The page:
Gian Yoga - the Yoga of Knowledge

Gian yoga advocates the ideal of nondualism, that ultimate reality is unified and that perception of numerous distinct phenomena is a misconception. Is the sofa or the phone real? Gian yogis respond to such questions by stating that all these things are real in relation to your current level of consciousness. However, they are not ultimately real, separate or distinct objects.

The path of gian yoga is highly appropriate for individuals who are gifted with excellent mental and intellectual faculties. This path places great emphasis on the true knowledge regarding the nature of the self and necessitates sharp intellect coupled with intense spiritual longing. Ignorance or avidya obscures the self from attaining mukti, freedom from life and death, by erasing ignorance by discrimination and contemplation on the ultimate reality.

The way of knowledge is about critical thinking, seeking knowledge and sharpening your intellect. Gautama, 2nd century BC, stated that human suffering is due to the ignorance of reality. A method to achieve liberation is via understanding our own true nature.

Should a gian yogi consider that he or she can contribute a new view or darshan to help others, he or she does so. The gian yogi can cite existing views and their merits and limitations.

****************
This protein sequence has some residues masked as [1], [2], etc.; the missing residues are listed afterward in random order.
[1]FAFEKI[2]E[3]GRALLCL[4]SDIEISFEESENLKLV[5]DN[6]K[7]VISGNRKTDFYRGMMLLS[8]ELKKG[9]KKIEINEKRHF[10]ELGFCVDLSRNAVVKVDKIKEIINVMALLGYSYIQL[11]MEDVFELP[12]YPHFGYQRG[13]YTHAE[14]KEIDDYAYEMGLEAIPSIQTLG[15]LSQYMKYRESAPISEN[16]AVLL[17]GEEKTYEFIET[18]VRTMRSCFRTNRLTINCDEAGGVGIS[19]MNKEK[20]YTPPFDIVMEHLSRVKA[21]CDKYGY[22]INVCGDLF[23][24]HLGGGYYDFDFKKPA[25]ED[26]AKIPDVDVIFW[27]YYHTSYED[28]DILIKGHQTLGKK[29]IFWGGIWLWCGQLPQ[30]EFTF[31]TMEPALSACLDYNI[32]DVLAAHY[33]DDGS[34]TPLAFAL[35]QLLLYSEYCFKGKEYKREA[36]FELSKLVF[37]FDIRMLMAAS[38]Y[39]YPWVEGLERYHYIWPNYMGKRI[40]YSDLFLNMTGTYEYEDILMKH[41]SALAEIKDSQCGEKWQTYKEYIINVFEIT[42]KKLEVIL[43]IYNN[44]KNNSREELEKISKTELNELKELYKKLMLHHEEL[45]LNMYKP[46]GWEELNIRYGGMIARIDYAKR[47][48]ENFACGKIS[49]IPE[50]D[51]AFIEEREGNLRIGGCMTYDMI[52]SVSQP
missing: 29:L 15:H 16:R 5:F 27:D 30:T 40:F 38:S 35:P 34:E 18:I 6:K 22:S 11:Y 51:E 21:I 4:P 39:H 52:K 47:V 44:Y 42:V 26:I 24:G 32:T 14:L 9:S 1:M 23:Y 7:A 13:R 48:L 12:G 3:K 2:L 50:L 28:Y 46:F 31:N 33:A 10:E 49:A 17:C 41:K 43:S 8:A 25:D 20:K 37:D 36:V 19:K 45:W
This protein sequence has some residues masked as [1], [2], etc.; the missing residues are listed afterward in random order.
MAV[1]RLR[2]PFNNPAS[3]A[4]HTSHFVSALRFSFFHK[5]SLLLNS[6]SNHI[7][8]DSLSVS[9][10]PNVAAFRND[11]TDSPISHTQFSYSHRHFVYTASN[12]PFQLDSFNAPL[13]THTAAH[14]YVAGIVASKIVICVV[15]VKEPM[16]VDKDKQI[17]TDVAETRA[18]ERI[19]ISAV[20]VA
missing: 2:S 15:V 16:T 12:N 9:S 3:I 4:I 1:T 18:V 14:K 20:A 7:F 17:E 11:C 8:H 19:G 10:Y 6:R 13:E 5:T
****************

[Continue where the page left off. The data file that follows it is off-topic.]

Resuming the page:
The Bhagavad Gita considers gian as a great purifier.

'Nothing indeed purifies in this world like wisdom. He who lives in self-harmony finds it 'wisdom' in time within himself, by himself.' (BG 4.38).

Gian yoga teaches that there are four ways to salvation:

  • Viveka or discrimination refers to the ability to differentiate between what is real/eternal (Brahman) and what is unreal/temporal.
  • Vairagya or dispassion refers to the practice whereby one is able to "detach" her/himself from everything that is "temporary."
  • Shad-sampat refers to the six virtues: Sama-Tranquility (controlling your mind), Dama (control of the senses), Uparati (cessation/renounciation of activities which are not duties), Titiksha (endurance), Shraddha (total devotion) and Samadhana (perfect concentration).
  • Mumukshutva is intensely focused longing for moksha, or mukti, liberation from temporal entanglements that bind one to the cycle of death and rebirth.